What is Resistant Starch?
What is resistant starch?
Resistant starch is a type of carbohydrate produced by plants that behaves like dietary fibre in the body. Unlike other types of starch, resistant starch (RS) passes through the small intestine undigested and moves on to the large intestine where it is broken down and fermented. Like regular dietary fibre, resistant starch plays an important role in digestive function.
Where is resistant starch found?
Resistant starch can be found naturally in foods such as legumes, unripe bananas, and cooked and cooled potatoes. Some processed foods such as breakfast cereals and breads also contain added resistant starch called Hi-Maize® derived from corn.
Why is resistant starch not digested?
There are several different reasons why resistant starch escapes digestion:
- The tough outer coating of seeds and grains it is found in make it physically inaccessible to digestive enzymes.
- It may be structured in such a way that digestive enzymes are prevented from breaking it down. This type of resistant starch is found in raw potatoes and unripe bananas.
- The cooling of starchy foods which have been heated can lead to the formation of crystals which are resistant to digestion. This type of ‘retrograded’ starch is found in foods like cornflakes or potato salad.
- Chemical treatment can sometimes make starch resistant to breakdown by digestive enzymes.
What are the health benefits of resistant starch?
A healthy digestive system is essential for overall quality of life. Resistant starch positively effects digestive health by:
- Increasing stool bulk, acting as a mild laxative and promoting regularity;
- Functioning as a prebiotic, which promotes the growth and protection of beneficial bacteria in the bowel and suppresses harmful bacteria;
- Reducing pH in the intestine which subsequently reduces production of potentially harmful substances; and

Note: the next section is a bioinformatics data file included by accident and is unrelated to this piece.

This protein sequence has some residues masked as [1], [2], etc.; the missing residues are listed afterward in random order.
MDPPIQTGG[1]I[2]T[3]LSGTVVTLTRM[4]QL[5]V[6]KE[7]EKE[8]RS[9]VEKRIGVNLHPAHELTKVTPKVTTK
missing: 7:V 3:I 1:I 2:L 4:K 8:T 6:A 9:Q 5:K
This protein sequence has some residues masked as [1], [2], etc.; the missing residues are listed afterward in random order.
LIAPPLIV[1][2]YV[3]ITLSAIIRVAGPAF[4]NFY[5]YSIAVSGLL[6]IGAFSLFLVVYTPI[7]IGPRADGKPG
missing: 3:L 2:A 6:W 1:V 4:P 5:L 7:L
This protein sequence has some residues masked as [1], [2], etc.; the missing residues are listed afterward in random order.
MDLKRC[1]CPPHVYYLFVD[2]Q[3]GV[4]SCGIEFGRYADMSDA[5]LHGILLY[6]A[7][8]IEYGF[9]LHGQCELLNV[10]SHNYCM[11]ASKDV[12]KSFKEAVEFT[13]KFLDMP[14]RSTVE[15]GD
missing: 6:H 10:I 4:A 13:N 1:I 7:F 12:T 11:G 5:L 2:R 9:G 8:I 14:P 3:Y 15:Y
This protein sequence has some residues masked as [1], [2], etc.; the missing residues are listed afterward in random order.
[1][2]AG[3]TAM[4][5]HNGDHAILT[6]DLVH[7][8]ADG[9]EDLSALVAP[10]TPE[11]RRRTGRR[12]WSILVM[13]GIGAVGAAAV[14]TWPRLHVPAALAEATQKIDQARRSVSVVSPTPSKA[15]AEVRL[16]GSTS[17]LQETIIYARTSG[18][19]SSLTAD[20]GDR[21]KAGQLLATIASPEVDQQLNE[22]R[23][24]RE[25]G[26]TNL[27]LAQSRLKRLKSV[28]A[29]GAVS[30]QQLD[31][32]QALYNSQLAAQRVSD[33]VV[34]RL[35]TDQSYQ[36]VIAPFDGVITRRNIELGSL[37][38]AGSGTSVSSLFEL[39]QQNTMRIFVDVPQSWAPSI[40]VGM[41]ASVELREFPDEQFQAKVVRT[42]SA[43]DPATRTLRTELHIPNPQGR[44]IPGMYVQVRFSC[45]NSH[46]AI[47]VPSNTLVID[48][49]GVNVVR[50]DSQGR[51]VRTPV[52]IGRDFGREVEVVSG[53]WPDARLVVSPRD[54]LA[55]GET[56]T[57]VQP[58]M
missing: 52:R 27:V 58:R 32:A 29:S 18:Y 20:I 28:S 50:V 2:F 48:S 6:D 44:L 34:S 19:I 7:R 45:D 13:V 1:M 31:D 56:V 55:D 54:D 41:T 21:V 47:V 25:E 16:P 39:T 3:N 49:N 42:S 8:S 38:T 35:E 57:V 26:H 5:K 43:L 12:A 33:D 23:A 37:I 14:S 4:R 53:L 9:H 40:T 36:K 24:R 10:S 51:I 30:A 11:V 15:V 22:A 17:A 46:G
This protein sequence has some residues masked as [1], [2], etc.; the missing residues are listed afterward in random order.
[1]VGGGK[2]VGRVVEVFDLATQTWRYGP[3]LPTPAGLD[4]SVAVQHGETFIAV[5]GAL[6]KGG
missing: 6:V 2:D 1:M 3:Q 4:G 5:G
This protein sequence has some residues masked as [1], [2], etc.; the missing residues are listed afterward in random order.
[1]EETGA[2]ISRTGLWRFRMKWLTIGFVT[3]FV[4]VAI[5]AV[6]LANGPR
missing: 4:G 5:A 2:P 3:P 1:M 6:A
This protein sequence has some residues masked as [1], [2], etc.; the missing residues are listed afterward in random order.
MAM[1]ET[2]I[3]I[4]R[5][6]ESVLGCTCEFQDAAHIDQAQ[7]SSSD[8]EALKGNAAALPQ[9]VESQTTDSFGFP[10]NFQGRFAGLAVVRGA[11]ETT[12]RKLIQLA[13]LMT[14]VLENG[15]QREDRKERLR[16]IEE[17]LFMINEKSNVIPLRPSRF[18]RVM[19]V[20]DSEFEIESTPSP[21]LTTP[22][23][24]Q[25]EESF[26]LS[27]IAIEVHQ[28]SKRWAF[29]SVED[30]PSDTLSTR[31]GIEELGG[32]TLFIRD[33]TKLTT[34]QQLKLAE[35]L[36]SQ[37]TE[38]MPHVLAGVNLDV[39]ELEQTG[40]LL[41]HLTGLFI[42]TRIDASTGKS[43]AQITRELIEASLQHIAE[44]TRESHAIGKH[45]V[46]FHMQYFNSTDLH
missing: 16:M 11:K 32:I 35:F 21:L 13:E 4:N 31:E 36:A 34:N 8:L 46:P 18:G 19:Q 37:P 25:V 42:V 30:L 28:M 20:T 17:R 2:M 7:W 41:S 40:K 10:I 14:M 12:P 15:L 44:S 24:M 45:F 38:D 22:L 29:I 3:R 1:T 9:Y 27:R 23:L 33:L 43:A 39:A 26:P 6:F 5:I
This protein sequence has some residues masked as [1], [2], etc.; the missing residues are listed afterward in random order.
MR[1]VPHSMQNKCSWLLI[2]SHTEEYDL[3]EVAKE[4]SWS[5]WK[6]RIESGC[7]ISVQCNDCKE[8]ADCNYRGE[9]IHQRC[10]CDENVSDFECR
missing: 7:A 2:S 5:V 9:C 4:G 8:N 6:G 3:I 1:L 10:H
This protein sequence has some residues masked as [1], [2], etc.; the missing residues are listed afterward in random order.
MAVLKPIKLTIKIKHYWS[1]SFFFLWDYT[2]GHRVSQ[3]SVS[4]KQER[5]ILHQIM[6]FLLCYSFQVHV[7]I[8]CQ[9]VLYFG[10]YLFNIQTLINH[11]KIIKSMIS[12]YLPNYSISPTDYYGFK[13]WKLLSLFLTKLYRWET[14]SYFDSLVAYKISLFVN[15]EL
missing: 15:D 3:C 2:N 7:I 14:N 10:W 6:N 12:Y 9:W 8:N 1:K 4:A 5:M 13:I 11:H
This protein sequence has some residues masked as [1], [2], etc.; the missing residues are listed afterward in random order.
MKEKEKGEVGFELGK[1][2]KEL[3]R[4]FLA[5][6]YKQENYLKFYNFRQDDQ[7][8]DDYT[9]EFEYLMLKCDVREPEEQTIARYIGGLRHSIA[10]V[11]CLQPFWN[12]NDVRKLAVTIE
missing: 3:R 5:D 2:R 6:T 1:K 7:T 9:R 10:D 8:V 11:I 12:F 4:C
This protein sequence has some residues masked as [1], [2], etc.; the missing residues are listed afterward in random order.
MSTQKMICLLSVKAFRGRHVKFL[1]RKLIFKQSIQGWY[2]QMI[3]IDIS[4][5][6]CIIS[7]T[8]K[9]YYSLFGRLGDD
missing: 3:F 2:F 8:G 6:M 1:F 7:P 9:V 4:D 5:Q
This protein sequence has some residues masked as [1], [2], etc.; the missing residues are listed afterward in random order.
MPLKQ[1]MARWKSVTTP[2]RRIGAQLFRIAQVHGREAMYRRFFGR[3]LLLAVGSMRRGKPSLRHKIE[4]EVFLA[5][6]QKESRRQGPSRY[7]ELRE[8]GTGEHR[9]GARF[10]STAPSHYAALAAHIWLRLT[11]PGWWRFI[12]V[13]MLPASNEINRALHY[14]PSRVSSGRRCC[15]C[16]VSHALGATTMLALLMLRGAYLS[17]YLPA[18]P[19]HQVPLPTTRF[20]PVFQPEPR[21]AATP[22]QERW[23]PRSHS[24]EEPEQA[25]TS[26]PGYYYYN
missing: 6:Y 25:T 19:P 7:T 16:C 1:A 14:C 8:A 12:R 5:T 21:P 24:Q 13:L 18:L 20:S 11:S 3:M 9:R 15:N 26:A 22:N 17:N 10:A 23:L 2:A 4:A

- Increasing levels of short chain fatty acids (SCFA) (particularly butyrate) which encourage the growth of normal cells and inhibit the formation of cancer-forming cells in the bowel.
- Improves your microbiome balance within the gut.
Improved glycaemic response
Resistant starch may also reduce or delay increases in blood glucose levels following a meal by slowing the rate and amount of carbohydrate digested, making it ideal for people with diabetes. This slower, more controlled glycaemic response also helps suppress hunger and keep energy levels up throughout the day.
Resistant starch may also benefit individuals who are trying to achieve and maintain a healthy body weight. Due to its indigestible nature, resistant starch provides less kilojoules (calories) than digestible starch and should be included as part of a healthy balanced diet.
How much resistant starch do I need?
The Division of Human Nutrition in Australia recommends that 20g(1) of resistant starch should be eaten each day to obtain the health benefits related to its consumption. It is estimated, however, that intake in developed countries is only around 3-7g per person per day.
1 CSIRO Division of Human Nutrition (1996) Dietary Fibre, Non-Starch Polysaccharides and Resistant Starch – A Review. Food Australia, 48(3).
This information is for the general interest of readers. Please consult your Doctor or Dietitian for advice on your personal dietary requirements.